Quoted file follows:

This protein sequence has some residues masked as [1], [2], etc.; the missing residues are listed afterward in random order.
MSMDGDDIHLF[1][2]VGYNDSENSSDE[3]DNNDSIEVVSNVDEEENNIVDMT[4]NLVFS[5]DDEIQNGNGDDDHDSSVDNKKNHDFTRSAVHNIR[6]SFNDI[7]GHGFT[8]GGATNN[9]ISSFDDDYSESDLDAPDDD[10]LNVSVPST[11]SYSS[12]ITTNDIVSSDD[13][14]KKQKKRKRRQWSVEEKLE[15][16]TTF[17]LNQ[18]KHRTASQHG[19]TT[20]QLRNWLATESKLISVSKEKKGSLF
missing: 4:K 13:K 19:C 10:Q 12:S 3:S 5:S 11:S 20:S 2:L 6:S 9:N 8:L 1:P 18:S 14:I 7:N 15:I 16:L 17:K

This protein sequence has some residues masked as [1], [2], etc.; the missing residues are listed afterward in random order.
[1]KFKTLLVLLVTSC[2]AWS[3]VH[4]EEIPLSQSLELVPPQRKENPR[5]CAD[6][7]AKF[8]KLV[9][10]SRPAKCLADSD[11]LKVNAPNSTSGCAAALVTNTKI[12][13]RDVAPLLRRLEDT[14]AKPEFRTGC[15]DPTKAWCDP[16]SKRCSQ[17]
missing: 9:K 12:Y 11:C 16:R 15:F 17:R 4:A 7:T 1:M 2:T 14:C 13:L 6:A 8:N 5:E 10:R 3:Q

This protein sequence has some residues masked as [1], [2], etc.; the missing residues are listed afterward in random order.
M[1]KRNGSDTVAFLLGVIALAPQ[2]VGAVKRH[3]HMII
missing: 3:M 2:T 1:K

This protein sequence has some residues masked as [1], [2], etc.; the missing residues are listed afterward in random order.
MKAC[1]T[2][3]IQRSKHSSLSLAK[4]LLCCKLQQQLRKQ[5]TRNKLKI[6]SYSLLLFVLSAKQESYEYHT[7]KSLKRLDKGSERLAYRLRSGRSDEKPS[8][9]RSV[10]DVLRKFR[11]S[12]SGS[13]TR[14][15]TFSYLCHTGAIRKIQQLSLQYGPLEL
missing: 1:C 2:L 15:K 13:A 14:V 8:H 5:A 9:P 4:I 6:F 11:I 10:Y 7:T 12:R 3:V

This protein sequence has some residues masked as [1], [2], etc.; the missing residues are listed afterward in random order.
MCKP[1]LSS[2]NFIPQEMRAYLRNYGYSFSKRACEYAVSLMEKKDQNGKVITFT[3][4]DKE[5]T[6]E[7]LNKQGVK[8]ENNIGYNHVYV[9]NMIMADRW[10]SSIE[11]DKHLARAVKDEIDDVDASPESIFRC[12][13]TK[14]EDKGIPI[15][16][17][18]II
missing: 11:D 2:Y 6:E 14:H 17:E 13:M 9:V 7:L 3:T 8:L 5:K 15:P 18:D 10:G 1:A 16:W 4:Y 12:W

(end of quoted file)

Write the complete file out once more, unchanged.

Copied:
This protein sequence has some residues masked as [1], [2], etc.; the missing residues are listed afterward in random order.
MSMDGDDIHLF[1][2]VGYNDSENSSDE[3]DNNDSIEVVSNVDEEENNIVDMT[4]NLVFS[5]DDEIQNGNGDDDHDSSVDNKKNHDFTRSAVHNIR[6]SFNDI[7]GHGFT[8]GGATNN[9]ISSFDDDYSESDLDAPDDD[10]LNVSVPST[11]SYSS[12]ITTNDIVSSDD[13][14]KKQKKRKRRQWSVEEKLE[15][16]TTF[17]LNQ[18]KHRTASQHG[19]TT[20]QLRNWLATESKLISVSKEKKGSLF
missing: 4:K 13:K 19:C 10:Q 12:S 3:S 5:S 11:S 20:S 2:L 6:S 9:N 8:L 1:P 18:S 14:I 7:N 15:I 16:L 17:K

This protein sequence has some residues masked as [1], [2], etc.; the missing residues are listed afterward in random order.
[1]KFKTLLVLLVTSC[2]AWS[3]VH[4]EEIPLSQSLELVPPQRKENPR[5]CAD[6][7]AKF[8]KLV[9][10]SRPAKCLADSD[11]LKVNAPNSTSGCAAALVTNTKI[12][13]RDVAPLLRRLEDT[14]AKPEFRTGC[15]DPTKAWCDP[16]SKRCSQ[17]
missing: 9:K 12:Y 11:C 16:R 15:F 17:R 4:A 7:T 1:M 2:T 14:C 13:L 6:A 8:N 5:E 10:R 3:Q

This protein sequence has some residues masked as [1], [2], etc.; the missing residues are listed afterward in random order.
M[1]KRNGSDTVAFLLGVIALAPQ[2]VGAVKRH[3]HMII
missing: 3:M 2:T 1:K

This protein sequence has some residues masked as [1], [2], etc.; the missing residues are listed afterward in random order.
MKAC[1]T[2][3]IQRSKHSSLSLAK[4]LLCCKLQQQLRKQ[5]TRNKLKI[6]SYSLLLFVLSAKQESYEYHT[7]KSLKRLDKGSERLAYRLRSGRSDEKPS[8][9]RSV[10]DVLRKFR[11]S[12]SGS[13]TR[14][15]TFSYLCHTGAIRKIQQLSLQYGPLEL
missing: 1:C 2:L 15:K 13:A 14:V 8:H 5:A 9:P 4:I 6:F 11:I 10:Y 7:T 12:R 3:V

This protein sequence has some residues masked as [1], [2], etc.; the missing residues are listed afterward in random order.
MCKP[1]LSS[2]NFIPQEMRAYLRNYGYSFSKRACEYAVSLMEKKDQNGKVITFT[3][4]DKE[5]T[6]E[7]LNKQGVK[8]ENNIGYNHVYV[9]NMIMADRW[10]SSIE[11]DKHLARAVKDEIDDVDASPESIFRC[12][13]TK[14]EDKGIPI[15][16][17][18]II
missing: 11:D 2:Y 6:E 14:H 17:E 13:M 9:V 7:L 3:T 8:L 5:K 15:P 18:D 10:G 1:A 16:W 4:Y 12:W